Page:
From 1981 to 2012, the TSX posted an annual return of 5.45 percent, excluding dividends. The appreciation in Canadian home prices represents a 5.6 percent annual return. Booming cities fared not much better, with a 6.17 percent annual return in Toronto housing and a 6.43 percent annual return in Vancouver.

“You may think prices have gone nuts,” especially if a real estate investor is just looking at the booming market from 1997 to 2012, said Andrew. But when a longer cycle is considered, the difference is almost nil, he said.


The benefits of real estate investing are widely accepted in Canada, where home ownership rates approach 70 percent. In an era where household debt is at historically high levels and the discipline to save is scant, paying down the mortgage remains the top priority every month.

“It is a forced savings vehicle, a roof over your head, and a beautiful tax shelter,” said Andrew. With financial investments, you are paying capital gains or income tax when you make money or cash out for retirement, while a principal residence draws no tax penalties when you sell.

But a good investment is not the same as a good retirement plan, said Mark Coutts, a certified financial planner with Sun Life Financial Inc (SLF.TO: Quote).

“Most people are much more comfortable predicting their retirement age than when they will be ready to downsize,” said Coutts, noting the inherent timing problems with selling a home just when a retiree is trying to cut living costs.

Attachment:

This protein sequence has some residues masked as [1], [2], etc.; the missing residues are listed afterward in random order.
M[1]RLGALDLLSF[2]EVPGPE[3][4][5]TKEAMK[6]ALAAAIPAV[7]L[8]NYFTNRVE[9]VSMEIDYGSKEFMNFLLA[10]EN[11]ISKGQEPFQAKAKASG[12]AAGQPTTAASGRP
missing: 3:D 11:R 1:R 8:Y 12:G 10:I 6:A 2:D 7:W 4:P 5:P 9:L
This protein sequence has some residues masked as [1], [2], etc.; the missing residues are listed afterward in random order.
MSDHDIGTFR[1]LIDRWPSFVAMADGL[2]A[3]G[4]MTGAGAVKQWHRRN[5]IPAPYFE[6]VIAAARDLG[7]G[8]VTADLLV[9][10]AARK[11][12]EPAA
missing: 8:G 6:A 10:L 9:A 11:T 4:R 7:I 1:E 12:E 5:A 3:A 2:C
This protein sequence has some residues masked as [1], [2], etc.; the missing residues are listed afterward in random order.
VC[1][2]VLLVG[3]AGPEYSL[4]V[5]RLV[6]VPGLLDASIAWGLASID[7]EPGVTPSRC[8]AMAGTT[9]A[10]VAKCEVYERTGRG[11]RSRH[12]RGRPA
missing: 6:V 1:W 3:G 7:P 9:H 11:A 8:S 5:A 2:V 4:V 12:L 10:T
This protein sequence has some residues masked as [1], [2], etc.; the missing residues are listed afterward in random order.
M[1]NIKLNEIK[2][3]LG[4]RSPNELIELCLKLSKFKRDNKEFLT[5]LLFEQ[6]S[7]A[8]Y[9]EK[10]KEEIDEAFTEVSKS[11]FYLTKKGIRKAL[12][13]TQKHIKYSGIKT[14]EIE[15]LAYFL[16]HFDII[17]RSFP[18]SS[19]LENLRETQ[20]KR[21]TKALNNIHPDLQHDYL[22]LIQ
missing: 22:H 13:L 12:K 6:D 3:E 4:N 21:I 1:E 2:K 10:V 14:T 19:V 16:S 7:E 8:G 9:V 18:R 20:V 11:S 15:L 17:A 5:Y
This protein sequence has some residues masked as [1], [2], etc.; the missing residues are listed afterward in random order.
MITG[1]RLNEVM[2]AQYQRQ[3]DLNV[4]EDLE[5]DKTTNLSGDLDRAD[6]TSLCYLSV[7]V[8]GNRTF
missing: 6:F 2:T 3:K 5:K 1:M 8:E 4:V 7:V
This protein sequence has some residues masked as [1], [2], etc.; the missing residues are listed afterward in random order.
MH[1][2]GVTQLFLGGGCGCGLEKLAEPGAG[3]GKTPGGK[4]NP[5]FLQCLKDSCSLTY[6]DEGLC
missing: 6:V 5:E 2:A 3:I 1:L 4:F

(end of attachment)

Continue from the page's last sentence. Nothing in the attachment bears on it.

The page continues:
“The challenge is that while we like owning a home, it doesn’t produce income for us, and you can’t sell it in pieces — it is all or nothing,” agreed Reece.

Selling a home to fund retirement also means a retiree may have to pay rent, or high costs in a nursing home, rather than living rent-free in an owned home and hiring help. Some retirees may be happy to move to a smaller property or take on a reverse mortgage, but many may feel forced to sell at a less-than-ideal time.

Given growing evidence that the Canadian housing market is heading for a price correction followed by a plateau that may last for years, that ideal time may be now for the bulge of babyboomers who expect to retire in the next decade.

“For those who find their home to be their most significant retirement asset, I suggest take the current opportunity to downsize, free up the equity, and invest in income-producing investments – bonds, preferred shares, income producing real estate or dividend-producing equities,” said Reece.

But while he recommends a diverse portfolio, Reece notes financial advisers and experts with the big Canadian banks have good reason to urge investors to focus less on their homes and more on investing in traditional retirement vehicles such as stocks, bonds and mutual funds.

“The banks have two conflicts of interest. The quicker you pay down your mortgage, the less interest the bank will collect. And then they want you to take that money and invest it, and charge fees and commissions to help you do so. It is an interesting double conundrum of conflict of interest.”